Thursday Doors

Northbrook, IL

Thursday Doors is a weekly feature allowing door lovers to come together to admire and share their favorite door photos from around the world.

Norm 2.0 hosts it and anyone can join.

Feel free to join in on the fun by creating your own Thursday Doors post each week and then sharing it, between Thursday morning and Saturday noon (North American Eastern Time).

Northbrook, IL

Which Way Challenge

The Which Way Challenge, that Cee began, has been picked up by the Alive and Trekking blogger.  The beauty of it is that it’s free form.

You can include images of doors, gates, roads, streets, exits, signs, paths, waterways, canals, railroad tracks, you name it.

See more Which Way photos by clicking here. You’ll be amazed at where people are going.

Poem of the Week

Autumn Song

Know’st thou not at the fall of the leaf 
How the heart feels a languid grief 
Laid on it for a covering, 
And how sleep seems a goodly thing 
In Autumn at the fall of the leaf? 

And how the swift beat of the brain 
Falters because it is in vain, 
In Autumn at the fall of the leaf 
Knowest thou not? and how the chief 
Of joys seems—not to suffer pain? 

Know’st thou not at the fall of the leaf 
How the soul feels like a dried sheaf 
Bound up at length for harvesting, 
And how death seems a comely thing 
In Autumn at the fall of the leaf? 

By Dante Gabriel Rossetti

Poem of the Week

browning4

Among the Rocks

By Robert Browning

Oh, good gigantic smile o’ the brown old earth,
This autumn morning! How he sets his bones
To bask i’ the sun, and thrusts out knees and feet
For the ripple to run over in its mirth;
Listening the while, where on the heap of stones
The white breast of the sea-lark twitters sweet.

That is the doctrine, simple, ancient, true;
Such is life’s trial, as old earth smiles and knows.
If you loved only what were worth your love,
Love were clear gain, and wholly well for you:
Make the low nature better by your throes!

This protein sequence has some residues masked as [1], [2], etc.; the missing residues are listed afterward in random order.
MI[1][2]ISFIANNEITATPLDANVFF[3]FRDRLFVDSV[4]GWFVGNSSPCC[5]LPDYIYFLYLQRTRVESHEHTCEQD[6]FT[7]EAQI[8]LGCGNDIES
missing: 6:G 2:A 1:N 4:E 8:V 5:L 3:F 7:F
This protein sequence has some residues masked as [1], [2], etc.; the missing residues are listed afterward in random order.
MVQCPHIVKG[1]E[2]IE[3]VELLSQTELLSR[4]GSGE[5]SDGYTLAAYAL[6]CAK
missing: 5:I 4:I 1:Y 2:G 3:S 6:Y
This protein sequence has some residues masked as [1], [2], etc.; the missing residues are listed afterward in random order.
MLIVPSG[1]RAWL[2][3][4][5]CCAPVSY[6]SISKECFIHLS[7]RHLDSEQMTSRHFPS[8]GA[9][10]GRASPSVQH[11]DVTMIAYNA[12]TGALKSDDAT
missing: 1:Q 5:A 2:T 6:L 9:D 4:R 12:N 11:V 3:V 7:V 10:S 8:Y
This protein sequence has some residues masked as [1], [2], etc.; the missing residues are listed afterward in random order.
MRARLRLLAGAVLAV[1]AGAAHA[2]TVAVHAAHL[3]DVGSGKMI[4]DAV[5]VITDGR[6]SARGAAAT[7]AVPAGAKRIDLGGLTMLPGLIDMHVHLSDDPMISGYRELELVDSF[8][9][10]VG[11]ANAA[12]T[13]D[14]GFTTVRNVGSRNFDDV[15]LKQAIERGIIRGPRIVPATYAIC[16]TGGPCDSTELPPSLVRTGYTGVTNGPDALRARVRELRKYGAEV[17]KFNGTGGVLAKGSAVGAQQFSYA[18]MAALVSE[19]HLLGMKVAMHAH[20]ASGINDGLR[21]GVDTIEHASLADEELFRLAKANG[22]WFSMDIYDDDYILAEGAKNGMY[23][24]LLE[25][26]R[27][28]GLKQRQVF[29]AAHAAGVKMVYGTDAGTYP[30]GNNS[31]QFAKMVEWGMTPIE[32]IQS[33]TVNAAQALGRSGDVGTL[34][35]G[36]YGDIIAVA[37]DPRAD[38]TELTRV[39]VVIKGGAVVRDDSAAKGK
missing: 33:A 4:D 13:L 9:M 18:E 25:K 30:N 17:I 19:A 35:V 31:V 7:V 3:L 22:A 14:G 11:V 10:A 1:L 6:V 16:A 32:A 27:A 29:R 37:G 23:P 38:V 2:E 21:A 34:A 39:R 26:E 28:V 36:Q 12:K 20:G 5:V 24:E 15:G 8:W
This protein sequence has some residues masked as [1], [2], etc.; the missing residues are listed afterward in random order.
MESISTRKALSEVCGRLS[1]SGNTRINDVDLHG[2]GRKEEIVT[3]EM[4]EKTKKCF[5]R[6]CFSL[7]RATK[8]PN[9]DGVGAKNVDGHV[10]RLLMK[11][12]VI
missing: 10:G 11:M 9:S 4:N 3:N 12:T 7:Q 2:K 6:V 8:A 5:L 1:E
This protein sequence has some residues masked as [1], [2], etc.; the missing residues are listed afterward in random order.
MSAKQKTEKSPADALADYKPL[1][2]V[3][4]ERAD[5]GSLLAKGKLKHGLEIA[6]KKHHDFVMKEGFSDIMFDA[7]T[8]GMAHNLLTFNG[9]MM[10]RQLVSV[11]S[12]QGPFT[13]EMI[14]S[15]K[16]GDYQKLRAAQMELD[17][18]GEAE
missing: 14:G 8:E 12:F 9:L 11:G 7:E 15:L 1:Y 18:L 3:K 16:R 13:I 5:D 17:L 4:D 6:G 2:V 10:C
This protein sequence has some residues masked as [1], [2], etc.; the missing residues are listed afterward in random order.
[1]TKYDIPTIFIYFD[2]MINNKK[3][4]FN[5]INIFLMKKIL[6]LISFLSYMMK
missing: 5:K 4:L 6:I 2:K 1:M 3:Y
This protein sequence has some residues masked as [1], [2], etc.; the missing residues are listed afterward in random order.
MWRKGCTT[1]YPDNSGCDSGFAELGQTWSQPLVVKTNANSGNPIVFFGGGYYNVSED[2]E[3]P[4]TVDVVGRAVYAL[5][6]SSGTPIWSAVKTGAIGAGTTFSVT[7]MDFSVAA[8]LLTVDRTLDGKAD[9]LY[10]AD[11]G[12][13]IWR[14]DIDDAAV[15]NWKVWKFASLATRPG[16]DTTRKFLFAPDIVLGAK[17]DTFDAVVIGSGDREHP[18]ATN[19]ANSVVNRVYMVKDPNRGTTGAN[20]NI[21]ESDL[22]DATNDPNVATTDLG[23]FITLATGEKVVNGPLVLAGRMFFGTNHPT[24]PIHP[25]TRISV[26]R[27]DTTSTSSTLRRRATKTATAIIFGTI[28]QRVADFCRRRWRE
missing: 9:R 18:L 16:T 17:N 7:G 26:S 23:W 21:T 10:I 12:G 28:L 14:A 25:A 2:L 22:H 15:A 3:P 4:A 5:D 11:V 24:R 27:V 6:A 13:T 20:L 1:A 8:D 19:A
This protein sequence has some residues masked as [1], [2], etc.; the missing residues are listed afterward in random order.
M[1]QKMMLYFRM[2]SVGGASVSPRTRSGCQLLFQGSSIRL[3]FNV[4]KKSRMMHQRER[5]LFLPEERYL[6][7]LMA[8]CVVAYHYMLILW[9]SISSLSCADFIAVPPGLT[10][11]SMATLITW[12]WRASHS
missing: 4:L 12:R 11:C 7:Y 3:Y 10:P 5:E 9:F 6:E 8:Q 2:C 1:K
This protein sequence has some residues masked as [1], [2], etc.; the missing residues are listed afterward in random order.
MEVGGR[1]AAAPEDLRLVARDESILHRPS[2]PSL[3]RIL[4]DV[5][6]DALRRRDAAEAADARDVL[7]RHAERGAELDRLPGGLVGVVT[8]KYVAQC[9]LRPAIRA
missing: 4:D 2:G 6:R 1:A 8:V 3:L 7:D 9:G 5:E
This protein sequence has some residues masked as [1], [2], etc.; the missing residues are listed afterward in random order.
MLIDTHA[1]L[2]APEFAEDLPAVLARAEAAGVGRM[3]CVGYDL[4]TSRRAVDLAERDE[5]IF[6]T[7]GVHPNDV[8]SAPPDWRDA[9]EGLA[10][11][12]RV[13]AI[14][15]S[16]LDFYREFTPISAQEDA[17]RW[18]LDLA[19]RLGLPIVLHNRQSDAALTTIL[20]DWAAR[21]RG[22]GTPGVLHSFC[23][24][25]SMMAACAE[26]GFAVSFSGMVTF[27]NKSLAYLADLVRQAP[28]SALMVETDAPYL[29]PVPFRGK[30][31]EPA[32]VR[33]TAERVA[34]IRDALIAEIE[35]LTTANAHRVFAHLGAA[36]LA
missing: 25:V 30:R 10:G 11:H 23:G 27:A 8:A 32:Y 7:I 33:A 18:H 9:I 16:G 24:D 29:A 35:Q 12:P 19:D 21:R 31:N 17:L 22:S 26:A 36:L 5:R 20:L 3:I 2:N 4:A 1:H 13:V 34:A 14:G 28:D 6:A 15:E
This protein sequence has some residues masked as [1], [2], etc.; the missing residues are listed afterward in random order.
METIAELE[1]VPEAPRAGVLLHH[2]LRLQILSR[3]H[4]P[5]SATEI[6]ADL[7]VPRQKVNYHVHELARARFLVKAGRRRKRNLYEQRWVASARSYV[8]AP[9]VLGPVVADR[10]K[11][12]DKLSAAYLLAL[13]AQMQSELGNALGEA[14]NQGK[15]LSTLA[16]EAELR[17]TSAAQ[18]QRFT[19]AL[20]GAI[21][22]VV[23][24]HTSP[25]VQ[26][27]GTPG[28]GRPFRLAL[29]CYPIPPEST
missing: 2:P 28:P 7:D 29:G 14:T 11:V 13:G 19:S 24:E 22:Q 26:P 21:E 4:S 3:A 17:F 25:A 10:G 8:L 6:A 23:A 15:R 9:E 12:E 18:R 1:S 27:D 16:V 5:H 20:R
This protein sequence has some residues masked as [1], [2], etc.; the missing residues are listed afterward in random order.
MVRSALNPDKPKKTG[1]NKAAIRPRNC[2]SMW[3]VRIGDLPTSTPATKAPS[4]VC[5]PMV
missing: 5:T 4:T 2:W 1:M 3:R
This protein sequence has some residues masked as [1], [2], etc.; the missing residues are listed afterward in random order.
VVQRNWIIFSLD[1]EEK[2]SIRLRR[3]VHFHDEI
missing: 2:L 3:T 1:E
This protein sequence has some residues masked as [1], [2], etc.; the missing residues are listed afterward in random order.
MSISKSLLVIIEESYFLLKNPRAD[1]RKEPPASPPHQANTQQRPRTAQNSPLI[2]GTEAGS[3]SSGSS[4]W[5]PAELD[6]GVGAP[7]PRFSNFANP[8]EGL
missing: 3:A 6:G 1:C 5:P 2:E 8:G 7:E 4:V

Give earth yourself, go up for gain above!

Poem of the Week

Sonnet 73

By William Shakespeare

That time of year thou mayst in me behold
When yellow leaves, or none, or few, do hang
Upon those boughs which shake against the cold,
Bare ruined choirs, where late the sweet birds sang.
In me thou see’st the twilight of such day
As after sunset fadeth in the west;
Which by and by black night doth take away,
Death’s second self, that seals up all in rest.
In me thou see’st the glowing of such fire,
That on the ashes of his youth doth lie,
As the death-bed whereon it must expire
Consumed with that which it was nourish’ d by.
This thou perceivest, which makes thy love more strong,
To love that well which thou must leave ere long.

Poem of the Week

maple-leaves-2895335_640

October Paint

By Carl Sandberg

Flame blue wisps in the west,
Wrap yourselves in these leaves
And speak to winter about us.
Tell winter the whole story.

Red leaves up the oaken slabs,
You came little and green spats
Four months ago; your climbers
Put scroll after scroll around
The oaken slabs, “Red, come red,”
Some one with an October paint
Pot said, And here you are,
Fifty red arrowheads of leaf paint
Or fifty mystic fox footprints
Or fifty pointed thumbprints.
Hold on, the winds are to come
Blowing, blowing, the gray slabs
Will lose you, the winds will
Flick you away in a whiff
One by one, two by two… Yet
I have heard a rumor whispered;
Tattlers tell it to each other
Like a secret everybody knows…
Next year you will come again.
Up the oaken slabs you will put
Your pointed fox footprints
Green in the early summer
And you will be red arrowheads
In the falltime… Tattlers
Slip this into each other’s ears
Like a secret everybody knows.
… If I see some one with an
October paint pot I shall be
Full of respect and say,
“I saw your thumbprints everywhere,
How do you do it?”

Poem of the Week

October

by Robert Frost
O hushed October morning mild,
Thy leaves have ripened to the fall;
Tomorrow’s wind, if it be wild,
Should waste them all.
The crows above the forest call;
Tomorrow they may form and go.
O hushed October morning mild,
Begin the hours of this day slow.
Make the day seem to us less brief.
Hearts not averse to being beguiled,
Beguile us in the way you know.
Release one leaf at break of day;
At noon release another leaf;
One from our trees, one far away.
Retard the sun with gentle mist;
Enchant the land with amethyst.
Slow, slow!
For the grapes’ sake, if they were all,
Whose leaves already are burnt with frost,
Whose clustered fruit must else be lost—
For the grapes’ sake along the wall.

Poem of the Week

japan-1040668_640

Sonnet 73

By William Shakespeare

That time of year thou may’st in me behold
When yellow leaves, or none, or few, do hang
Upon those boughs which shake against the cold,
Bare ruin’d choirs, where late the sweet birds sang.
In me thou see’st the twilight of such day,
As after sunset fadeth in the west,
Which by-and-by black night doth take away,
Death’s second self, that seals up all in rest.
In me thou see’st the glowing of such fire
That on the ashes of his youth doth lie,
As the death-bed whereon it must expire
Consum’d with that which it was nourish’d by.
This thou perceivest, which makes thy love more strong,
To love that well which thou must leave ere long.

Poem of the Week

autumn-2900166_1280

Autumn

Emily Dickinson

The morns are meeker than they were,
The nuts are getting brown;
The berry’s cheek is plumper,
The rose is out of town.
The maple wears a gayer scarf,
The field a scarlet gown.
Lest I should be old-fashioned,
I’ll put a trinket on.